The first vet who saw my cat observed — though only after I insisted he double check — that his teeth were probably causing him some pain. However he wouldn't do anything about it, he said, until Prince started eating on his own. I tried to tell him I think that may be what's causing him to stop eating, but he wouldn't listen to me.

So I took him to a different vet. Prince is now scheduled for a dental cleaning and tooth extraction (one is loose and obviously sensitive) on Wednesday. In the meantime, I am force-feeding him using the Hills A/D and the potassium supplements I got from the vet. Prince is obviously weak and somewhat lethargic, which may have to do with the low potassium levels as well as lack of nutrition. I'd forgotten how hard it can be to get a full day's calories into a cat via force-feeding.

I'm going to try to make a video showing how to force-feed a cat, so stay tuned!

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Thursday, December 3, 2009

Fatty liver disease: The importance of a good vet

A couple of months ago, I received an email from a reader about the horrible experience she had been through with her cat. Her cat had fatty liver disease, but because her vet kept misdiagnosing the problem, he wasn't treated early enough and didn't make it.

Lisa wanted me to emphasize to my readers the importance of working with a vet who knows how to treat fatty liver disease (and, I would add, understands that fatty liver disease is curable — some vets don't!). I asked for her permission to print her email here, as I think her story expresses the warning better than I ever could!

I just lost my sweet boy Smokey to fatty liver disease. He was only 3 years old.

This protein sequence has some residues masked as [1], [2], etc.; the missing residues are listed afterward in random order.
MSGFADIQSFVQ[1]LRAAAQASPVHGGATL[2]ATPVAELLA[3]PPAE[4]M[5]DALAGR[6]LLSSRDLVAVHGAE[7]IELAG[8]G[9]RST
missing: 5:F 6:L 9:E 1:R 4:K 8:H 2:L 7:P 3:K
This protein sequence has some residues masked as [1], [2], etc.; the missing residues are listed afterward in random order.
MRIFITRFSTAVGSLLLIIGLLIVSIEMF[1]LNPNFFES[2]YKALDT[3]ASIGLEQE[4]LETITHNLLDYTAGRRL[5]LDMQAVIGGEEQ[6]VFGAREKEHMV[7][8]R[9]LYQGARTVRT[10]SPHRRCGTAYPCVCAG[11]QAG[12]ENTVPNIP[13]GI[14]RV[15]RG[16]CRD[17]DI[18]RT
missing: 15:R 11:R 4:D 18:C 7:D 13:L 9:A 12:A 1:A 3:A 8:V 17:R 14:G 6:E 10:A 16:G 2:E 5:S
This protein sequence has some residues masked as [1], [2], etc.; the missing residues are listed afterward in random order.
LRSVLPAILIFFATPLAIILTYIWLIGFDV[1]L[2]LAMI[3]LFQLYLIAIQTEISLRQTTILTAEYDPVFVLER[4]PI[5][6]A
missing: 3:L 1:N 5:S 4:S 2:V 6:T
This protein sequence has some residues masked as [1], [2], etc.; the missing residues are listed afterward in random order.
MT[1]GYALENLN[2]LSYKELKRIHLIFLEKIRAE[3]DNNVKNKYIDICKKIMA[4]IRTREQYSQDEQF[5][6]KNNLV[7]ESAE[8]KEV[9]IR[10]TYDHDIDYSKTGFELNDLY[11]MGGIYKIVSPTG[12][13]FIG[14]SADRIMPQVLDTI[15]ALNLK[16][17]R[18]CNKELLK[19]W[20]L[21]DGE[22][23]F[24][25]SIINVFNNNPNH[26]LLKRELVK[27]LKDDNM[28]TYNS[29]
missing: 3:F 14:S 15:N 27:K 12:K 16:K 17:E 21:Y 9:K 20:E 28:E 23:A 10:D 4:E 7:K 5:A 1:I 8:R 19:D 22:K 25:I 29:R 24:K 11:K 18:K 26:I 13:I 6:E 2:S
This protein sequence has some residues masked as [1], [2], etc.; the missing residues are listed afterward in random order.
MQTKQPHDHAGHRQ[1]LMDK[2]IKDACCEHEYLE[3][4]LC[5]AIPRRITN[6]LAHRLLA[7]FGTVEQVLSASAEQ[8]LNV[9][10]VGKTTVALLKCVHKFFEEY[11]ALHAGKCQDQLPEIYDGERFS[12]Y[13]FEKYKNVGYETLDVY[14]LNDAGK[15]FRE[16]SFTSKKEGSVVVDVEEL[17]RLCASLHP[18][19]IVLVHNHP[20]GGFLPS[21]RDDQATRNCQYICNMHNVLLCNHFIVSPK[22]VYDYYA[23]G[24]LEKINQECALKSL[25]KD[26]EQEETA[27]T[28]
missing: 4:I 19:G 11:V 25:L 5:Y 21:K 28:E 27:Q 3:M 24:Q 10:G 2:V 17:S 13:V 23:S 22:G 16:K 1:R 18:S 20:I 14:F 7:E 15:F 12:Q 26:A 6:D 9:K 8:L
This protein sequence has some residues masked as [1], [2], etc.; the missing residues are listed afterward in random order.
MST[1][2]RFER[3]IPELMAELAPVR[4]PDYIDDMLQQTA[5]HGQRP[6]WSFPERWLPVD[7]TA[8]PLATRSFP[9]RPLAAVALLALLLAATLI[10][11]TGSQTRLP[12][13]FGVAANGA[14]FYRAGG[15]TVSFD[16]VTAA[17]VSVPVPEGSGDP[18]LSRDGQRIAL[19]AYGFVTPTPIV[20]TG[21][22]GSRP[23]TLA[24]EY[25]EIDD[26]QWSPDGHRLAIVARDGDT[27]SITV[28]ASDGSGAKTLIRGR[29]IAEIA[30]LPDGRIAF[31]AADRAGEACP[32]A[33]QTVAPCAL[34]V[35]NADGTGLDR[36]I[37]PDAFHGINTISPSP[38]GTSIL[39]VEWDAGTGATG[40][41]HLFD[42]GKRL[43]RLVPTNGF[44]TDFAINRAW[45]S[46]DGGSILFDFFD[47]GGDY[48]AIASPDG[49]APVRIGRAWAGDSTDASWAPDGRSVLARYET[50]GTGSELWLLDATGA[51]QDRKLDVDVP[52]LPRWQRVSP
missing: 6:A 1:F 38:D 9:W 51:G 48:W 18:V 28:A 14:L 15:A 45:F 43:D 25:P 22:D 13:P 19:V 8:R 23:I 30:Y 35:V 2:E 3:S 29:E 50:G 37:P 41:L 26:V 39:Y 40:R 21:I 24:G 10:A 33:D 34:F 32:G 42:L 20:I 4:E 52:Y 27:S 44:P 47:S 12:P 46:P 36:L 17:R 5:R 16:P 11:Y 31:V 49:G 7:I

It all started about 1 1/2 months ago. I asked my husband, "Do you think Smokey is losing weight?" and he said, "You noticed it too." I took him to our local vet the next day and they kept Smokey 2 nights and released him to me on a Friday and said they thought he just had a case of the flu.

I was relieved Smokey was going to be all right. Boy was I wrong! About 1 1/2 weeks later Smokey stopped eating over the weekend so I had to force feed him by hand. I called my vet on Monday and they scheduled a test for him to see if he had a rotten tooth. He was fine, so they then called and asked to run a FelVP test on him that tested negative, which I thought it would since I have 2 other cats which are healthy.

I went to visit him on Wednesday and they didn't do a blood panel or start IV's in him. By Thursday he looked like he was going to die. I told them to start feeding him and give him water, so they put a tube through his nose and on Friday he looked a little better. Then I went to see him on Saturday and he looked bad again. On Sunday I got the results he had liver disease and they kept feeding him through the tube.

On Monday he looked better and Tuesday even better. Then on Wednesday I went to visit him and his tube was out of his mouth and they were feeding him with a syringe. I was so happy! He looked like he was getting so much better. I visited him again on Thursday and he looked even better, but when I went to visit him on Friday I was told he was having a feeding tube put through his neck and I wouldn't be able to see him until Saturday.

He still looked okay on Saturday and on Monday I picked him up and was shown how much to feed him through the feeding tube and how often. By last Sunday he started to go downhill again. On Monday I found a website about fatty liver in cats and how much they should be fed. My vet had me under feeding him so I upped the food intake to 40ml a day and on Wednesday I even upped it to more with the vets approval who contacted another vet about fatty liver.

Well, on Wednesday night his feeding tube fell out of his mouth from his vomiting, which he seemed to do about twice a day. I rushed him back to the vet and they told me he wasn't going to make it so I had to put my poor boy to sleep.

My whole point of this story is to tell other cat owners to make sure there vet knows how to treat fatty liver so they don't have to go through the pain my whole family is going through. He should be alive if he had been treated aggressively from the start over 1 1/2 months ago.

Lisa Horst